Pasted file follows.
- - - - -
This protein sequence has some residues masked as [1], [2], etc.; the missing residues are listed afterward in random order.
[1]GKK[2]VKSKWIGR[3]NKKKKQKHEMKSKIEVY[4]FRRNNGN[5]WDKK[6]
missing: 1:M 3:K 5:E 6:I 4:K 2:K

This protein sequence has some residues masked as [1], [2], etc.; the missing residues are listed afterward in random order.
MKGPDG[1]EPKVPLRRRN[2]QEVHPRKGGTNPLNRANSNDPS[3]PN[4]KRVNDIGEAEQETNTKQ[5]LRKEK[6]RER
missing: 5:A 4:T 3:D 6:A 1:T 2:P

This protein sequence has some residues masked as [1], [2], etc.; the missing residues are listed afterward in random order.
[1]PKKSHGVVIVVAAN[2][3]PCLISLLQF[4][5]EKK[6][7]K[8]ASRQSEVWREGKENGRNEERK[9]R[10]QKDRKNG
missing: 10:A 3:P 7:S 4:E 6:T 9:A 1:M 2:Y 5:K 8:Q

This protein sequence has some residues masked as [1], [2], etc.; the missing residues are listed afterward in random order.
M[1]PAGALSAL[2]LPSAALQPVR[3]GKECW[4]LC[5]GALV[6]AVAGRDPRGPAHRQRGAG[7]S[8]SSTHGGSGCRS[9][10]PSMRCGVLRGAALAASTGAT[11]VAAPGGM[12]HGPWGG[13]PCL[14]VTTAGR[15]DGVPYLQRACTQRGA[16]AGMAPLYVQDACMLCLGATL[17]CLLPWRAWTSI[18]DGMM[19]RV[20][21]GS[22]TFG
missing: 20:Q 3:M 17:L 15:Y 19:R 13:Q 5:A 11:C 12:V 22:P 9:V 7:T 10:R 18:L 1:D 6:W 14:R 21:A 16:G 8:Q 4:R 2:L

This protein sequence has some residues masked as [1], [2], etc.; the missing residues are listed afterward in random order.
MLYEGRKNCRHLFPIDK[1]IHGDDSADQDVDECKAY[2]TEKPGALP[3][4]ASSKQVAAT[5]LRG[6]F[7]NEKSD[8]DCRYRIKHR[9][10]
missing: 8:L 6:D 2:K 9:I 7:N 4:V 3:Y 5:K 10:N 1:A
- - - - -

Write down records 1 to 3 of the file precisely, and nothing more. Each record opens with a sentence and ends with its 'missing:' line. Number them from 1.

This protein sequence has some residues masked as [1], [2], etc.; the missing residues are listed afterward in random order.
[1]GKK[2]VKSKWIGR[3]NKKKKQKHEMKSKIEVY[4]FRRNNGN[5]WDKK[6]
missing: 1:M 3:K 5:E 6:I 4:K 2:K

This protein sequence has some residues masked as [1], [2], etc.; the missing residues are listed afterward in random order.
MKGPDG[1]EPKVPLRRRN[2]QEVHPRKGGTNPLNRANSNDPS[3]PN[4]KRVNDIGEAEQETNTKQ[5]LRKEK[6]RER
missing: 5:A 4:T 3:D 6:A 1:T 2:P

This protein sequence has some residues masked as [1], [2], etc.; the missing residues are listed afterward in random order.
[1]PKKSHGVVIVVAAN[2][3]PCLISLLQF[4][5]EKK[6][7]K[8]ASRQSEVWREGKENGRNEERK[9]R[10]QKDRKNG
missing: 10:A 3:P 7:S 4:E 6:T 9:A 1:M 2:Y 5:K 8:Q